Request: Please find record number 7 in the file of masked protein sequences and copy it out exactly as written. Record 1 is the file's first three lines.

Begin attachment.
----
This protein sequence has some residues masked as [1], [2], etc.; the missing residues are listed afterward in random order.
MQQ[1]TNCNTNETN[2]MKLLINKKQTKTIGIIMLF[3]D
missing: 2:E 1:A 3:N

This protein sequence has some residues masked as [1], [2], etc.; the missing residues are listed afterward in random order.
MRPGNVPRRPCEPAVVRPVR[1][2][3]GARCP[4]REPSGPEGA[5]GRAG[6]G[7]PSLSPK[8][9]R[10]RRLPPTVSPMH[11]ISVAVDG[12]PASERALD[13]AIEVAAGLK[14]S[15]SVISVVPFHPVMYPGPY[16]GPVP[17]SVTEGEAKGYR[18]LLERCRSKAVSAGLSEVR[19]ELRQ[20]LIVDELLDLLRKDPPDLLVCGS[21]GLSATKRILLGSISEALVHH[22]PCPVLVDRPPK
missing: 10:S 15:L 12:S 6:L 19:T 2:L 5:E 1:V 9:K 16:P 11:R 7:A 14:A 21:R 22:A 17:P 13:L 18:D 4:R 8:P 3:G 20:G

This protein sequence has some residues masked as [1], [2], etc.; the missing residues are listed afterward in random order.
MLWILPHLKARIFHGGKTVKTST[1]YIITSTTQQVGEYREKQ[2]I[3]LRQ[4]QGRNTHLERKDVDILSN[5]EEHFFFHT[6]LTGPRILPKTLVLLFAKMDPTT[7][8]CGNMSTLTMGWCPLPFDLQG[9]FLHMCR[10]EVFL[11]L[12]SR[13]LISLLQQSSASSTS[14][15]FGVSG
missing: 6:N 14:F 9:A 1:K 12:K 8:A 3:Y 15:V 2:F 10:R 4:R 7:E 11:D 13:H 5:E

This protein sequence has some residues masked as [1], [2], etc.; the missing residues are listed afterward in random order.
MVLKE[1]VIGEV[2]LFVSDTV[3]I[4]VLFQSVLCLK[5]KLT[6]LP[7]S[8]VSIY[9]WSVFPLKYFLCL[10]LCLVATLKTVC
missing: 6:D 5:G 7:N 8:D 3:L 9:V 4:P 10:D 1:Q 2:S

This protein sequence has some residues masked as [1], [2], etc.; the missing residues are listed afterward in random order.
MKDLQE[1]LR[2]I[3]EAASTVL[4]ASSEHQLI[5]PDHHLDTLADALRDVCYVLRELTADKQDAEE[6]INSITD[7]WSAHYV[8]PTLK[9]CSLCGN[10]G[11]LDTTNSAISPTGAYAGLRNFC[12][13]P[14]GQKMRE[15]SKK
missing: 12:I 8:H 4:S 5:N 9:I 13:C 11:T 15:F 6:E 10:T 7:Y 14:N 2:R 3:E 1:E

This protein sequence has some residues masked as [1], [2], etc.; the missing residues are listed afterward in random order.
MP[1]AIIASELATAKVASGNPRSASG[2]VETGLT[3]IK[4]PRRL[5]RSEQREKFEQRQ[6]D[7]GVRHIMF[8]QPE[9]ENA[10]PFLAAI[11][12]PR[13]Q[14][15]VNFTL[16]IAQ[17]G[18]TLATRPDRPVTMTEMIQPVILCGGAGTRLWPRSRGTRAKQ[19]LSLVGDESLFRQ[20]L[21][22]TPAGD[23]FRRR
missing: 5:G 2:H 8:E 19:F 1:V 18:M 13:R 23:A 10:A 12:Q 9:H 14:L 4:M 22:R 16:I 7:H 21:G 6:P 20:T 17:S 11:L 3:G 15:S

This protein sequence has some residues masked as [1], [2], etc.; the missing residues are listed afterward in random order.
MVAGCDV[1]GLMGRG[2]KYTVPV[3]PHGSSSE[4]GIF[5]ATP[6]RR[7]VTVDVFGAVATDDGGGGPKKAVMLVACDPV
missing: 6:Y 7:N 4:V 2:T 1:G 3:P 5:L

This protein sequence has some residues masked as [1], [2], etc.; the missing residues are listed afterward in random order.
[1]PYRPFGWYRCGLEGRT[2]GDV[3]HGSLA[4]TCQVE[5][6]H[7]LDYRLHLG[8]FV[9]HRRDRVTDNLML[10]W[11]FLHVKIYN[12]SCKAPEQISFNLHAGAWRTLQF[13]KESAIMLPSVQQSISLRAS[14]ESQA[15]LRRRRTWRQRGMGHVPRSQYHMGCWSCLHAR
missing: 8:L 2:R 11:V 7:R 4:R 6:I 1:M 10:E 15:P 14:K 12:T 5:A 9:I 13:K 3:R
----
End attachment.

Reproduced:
This protein sequence has some residues masked as [1], [2], etc.; the missing residues are listed afterward in random order.
MVAGCDV[1]GLMGRG[2]KYTVPV[3]PHGSSSE[4]GIF[5]ATP[6]RR[7]VTVDVFGAVATDDGGGGPKKAVMLVACDPV
missing: 6:Y 7:N 4:V 2:T 1:G 3:P 5:L